laurent.deniau at cern.ch
Fri Nov 23 05:23:14 EST 2007
Peter Verswyvelen wrote:
> Laurent Deniau wrote:
>> Peter Verswyvelen wrote:
>>> And you still need to think about where you have to introduce delays
>>> to avoid infinite loops?
>> I don't see why, unless you want to have a memory or explicitly stop
>> the time which means it's a parameter of the transition as mention
>> above (but instantaneous transitions seems strange). So, the causality
>> of the transitions with a discrete time should not lead to infinite
>> loops. The time delay exists de facto.
> I'm currently reading "FRP, Continued". Maybe I got confused by the text
> on page 56, which introduces a delay (noEvent --> addOrDelCTs) to avoid
> an infinite loop.
I haven't read (yet) the paper (so take my remark with care), but
looking roughly at this function, it seems that it tries to avoid
infinite loop by introducing a delay (noEvent). This is like tail in a
stream-based Fibonacci. You need to delay (or shift for a stream) input1
vs input2 because input2 is the output of the the current
step/transition, otherwise you get an infinite loop. This is because of
the recursive nature of what the transition needs to do (the generator),
not with the time.
An analogy of FRP in the OO world is the Event-based loop. If an event
queues another event which itself (re)queue the current event, you'll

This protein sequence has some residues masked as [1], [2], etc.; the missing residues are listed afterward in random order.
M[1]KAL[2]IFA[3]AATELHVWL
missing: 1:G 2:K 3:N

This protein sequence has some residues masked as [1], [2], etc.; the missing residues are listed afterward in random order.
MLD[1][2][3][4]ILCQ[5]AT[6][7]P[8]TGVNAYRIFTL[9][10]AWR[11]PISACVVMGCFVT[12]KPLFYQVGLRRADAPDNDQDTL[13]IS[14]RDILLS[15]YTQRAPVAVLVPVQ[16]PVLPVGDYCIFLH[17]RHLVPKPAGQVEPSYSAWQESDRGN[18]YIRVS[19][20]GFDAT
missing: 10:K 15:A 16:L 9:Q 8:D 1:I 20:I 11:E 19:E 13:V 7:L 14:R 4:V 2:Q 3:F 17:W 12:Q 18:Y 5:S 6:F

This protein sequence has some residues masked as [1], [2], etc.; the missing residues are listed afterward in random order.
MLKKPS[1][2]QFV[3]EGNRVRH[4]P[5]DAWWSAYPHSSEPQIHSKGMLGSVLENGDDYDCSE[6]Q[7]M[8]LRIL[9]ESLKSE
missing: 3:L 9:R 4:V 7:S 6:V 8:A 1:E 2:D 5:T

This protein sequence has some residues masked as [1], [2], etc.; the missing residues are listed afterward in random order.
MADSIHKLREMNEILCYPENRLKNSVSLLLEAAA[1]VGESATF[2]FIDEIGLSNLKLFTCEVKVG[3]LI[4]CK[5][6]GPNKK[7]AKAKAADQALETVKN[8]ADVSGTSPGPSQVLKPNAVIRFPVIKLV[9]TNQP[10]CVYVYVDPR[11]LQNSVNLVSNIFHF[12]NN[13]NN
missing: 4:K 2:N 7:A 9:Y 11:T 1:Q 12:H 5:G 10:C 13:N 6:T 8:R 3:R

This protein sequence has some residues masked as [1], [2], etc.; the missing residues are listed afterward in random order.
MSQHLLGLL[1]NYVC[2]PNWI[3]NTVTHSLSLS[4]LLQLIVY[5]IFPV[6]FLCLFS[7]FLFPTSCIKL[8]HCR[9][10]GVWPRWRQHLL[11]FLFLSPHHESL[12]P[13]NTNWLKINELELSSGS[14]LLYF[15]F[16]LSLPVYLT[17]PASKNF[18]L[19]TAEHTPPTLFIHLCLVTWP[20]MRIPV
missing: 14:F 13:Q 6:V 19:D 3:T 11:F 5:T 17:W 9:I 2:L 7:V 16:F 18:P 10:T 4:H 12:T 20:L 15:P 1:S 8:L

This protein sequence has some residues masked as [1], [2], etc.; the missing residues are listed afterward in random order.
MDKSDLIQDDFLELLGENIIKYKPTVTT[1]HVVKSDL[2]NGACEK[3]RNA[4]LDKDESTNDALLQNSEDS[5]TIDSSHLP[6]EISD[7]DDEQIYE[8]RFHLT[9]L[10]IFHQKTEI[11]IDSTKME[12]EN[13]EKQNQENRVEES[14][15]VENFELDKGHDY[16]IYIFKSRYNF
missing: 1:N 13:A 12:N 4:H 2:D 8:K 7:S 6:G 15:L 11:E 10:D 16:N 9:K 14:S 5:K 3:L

get an infinite loop (or more probable a deadlock ;-) as well (in
CPS-based FRP, the chain of continuations becomes infinite).
I would say that conceptually (may be wrong in this particular case),
this happens because you do not respect the principle of causality, that
is you're looking at the future. This is a common pattern in adaptive
theory where memory is delays. In that case you never look at the
future, you can only estimate it (in the case of predictive model).
Nevertheless, I think that AFRP and Signal match very well adaptive
theory (signal processing or control theory). If I were good enough in
Haskell (and had the time to do it, sic!), I would give a try to build
adaptive systems on top of Yampa. The problem is that for efficiency
reason one needs to mix Signals with things like Fast Arrays where
arrays on the lhs are mutables but becomes immutable once on the rhs. I
dream of a lib doing efficient signal processing on top of these two ideas.
>>> Since nobody replied yet on my question about the future of (A)FRP,
>>> maybe I can ask it again here? What is the future for FRP? Are other
>>> approaches better suitable for reactive applications?
>> I missed your question, but it's an interesting question. I found very
>> interesting and instructive the paper of Hai Liu and Paul Hudak on the
>> problem of space leaks in FRP.
> Yes that is a very interesting paper, but since I'm still trying to
> understand and use Yampa, I will have to re-read the paper. It would be
> nice if Paul Hudak wrote a "Haskell HIGH School of Expression" book,
> explaining Yampa, because I really enjoyed the SOE book.
More information about the Haskell-Cafe